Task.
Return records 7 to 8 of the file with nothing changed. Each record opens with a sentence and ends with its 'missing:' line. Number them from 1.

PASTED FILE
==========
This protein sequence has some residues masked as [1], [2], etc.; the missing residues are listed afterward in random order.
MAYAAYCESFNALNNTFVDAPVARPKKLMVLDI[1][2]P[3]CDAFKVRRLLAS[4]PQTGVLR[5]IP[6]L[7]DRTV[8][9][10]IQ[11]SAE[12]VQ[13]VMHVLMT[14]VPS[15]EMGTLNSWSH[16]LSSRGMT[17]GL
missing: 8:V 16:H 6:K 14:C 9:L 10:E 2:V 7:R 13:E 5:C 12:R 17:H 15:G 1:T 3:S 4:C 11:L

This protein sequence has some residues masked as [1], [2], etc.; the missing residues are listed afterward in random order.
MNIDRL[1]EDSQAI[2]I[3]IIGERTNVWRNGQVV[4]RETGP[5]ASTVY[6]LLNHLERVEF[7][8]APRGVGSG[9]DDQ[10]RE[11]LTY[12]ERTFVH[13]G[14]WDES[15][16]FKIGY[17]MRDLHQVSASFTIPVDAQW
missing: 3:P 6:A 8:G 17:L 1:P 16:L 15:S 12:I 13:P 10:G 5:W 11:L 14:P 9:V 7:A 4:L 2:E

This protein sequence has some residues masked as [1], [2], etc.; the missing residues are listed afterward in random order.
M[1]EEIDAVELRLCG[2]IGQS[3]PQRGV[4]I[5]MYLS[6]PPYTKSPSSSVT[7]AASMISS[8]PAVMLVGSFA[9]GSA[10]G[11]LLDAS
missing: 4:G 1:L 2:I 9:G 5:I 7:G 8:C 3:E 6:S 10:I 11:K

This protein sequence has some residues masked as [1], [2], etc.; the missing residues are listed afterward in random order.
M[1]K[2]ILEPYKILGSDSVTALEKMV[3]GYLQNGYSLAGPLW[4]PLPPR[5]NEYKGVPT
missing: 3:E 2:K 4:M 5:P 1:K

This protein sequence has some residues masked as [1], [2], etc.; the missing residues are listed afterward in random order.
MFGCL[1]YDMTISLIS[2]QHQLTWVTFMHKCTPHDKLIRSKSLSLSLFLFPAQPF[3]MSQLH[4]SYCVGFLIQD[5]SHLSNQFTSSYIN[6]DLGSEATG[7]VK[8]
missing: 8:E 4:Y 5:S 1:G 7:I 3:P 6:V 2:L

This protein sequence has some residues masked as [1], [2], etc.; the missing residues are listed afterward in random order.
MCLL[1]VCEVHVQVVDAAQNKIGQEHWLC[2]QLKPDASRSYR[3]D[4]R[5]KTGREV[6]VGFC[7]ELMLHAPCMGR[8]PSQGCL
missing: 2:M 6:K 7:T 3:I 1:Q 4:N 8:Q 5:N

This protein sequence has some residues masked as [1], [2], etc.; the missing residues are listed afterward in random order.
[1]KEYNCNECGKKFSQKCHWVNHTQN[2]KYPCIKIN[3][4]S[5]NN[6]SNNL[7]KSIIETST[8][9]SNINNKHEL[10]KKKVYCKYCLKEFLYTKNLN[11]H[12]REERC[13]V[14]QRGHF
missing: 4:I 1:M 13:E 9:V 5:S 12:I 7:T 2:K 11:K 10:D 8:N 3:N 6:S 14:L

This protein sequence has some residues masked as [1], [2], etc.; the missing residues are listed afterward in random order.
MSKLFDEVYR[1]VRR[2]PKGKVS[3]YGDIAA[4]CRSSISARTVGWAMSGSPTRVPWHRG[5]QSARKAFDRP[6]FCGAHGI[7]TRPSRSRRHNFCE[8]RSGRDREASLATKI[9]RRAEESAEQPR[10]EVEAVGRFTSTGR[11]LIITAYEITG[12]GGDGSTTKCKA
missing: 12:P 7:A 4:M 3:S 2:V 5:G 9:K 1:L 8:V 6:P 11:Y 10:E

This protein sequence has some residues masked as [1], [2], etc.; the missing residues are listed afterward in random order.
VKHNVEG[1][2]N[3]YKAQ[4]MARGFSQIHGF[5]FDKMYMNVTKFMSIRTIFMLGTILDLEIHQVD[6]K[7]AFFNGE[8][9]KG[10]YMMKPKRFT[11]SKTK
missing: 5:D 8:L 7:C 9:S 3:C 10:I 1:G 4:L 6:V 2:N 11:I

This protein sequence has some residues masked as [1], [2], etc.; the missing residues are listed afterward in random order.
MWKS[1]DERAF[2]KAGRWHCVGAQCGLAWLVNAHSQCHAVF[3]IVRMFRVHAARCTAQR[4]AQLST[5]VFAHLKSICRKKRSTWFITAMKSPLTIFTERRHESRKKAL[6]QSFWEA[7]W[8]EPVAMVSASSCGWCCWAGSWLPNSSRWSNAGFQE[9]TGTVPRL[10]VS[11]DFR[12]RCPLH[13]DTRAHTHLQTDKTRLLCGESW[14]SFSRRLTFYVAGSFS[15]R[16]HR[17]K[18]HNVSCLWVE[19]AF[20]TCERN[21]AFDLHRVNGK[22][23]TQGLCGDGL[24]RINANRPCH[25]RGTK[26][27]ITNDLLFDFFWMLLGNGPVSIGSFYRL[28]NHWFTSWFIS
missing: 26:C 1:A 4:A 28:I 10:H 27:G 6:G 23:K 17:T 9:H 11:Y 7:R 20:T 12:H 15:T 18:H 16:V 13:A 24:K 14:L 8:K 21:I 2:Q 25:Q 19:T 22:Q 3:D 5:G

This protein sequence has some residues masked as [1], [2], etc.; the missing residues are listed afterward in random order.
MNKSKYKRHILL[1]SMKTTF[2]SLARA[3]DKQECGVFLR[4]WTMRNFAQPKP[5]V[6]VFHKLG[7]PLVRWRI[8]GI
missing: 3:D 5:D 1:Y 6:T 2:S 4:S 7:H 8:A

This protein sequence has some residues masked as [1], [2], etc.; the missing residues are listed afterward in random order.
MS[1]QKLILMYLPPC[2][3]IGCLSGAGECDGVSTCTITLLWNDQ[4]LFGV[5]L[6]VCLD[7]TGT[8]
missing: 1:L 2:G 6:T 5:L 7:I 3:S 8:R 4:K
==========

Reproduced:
This protein sequence has some residues masked as [1], [2], etc.; the missing residues are listed afterward in random order.
[1]KEYNCNECGKKFSQKCHWVNHTQN[2]KYPCIKIN[3][4]S[5]NN[6]SNNL[7]KSIIETST[8][9]SNINNKHEL[10]KKKVYCKYCLKEFLYTKNLN[11]H[12]REERC[13]V[14]QRGHF
missing: 4:I 1:M 13:E 9:V 5:S 12:I 7:T 2:K 11:K 10:D 8:N 3:N 6:S 14:L

This protein sequence has some residues masked as [1], [2], etc.; the missing residues are listed afterward in random order.
MSKLFDEVYR[1]VRR[2]PKGKVS[3]YGDIAA[4]CRSSISARTVGWAMSGSPTRVPWHRG[5]QSARKAFDRP[6]FCGAHGI[7]TRPSRSRRHNFCE[8]RSGRDREASLATKI[9]RRAEESAEQPR[10]EVEAVGRFTSTGR[11]LIITAYEITG[12]GGDGSTTKCKA
missing: 12:P 7:A 4:M 3:S 2:V 5:G 9:K 1:L 8:V 6:P 11:Y 10:E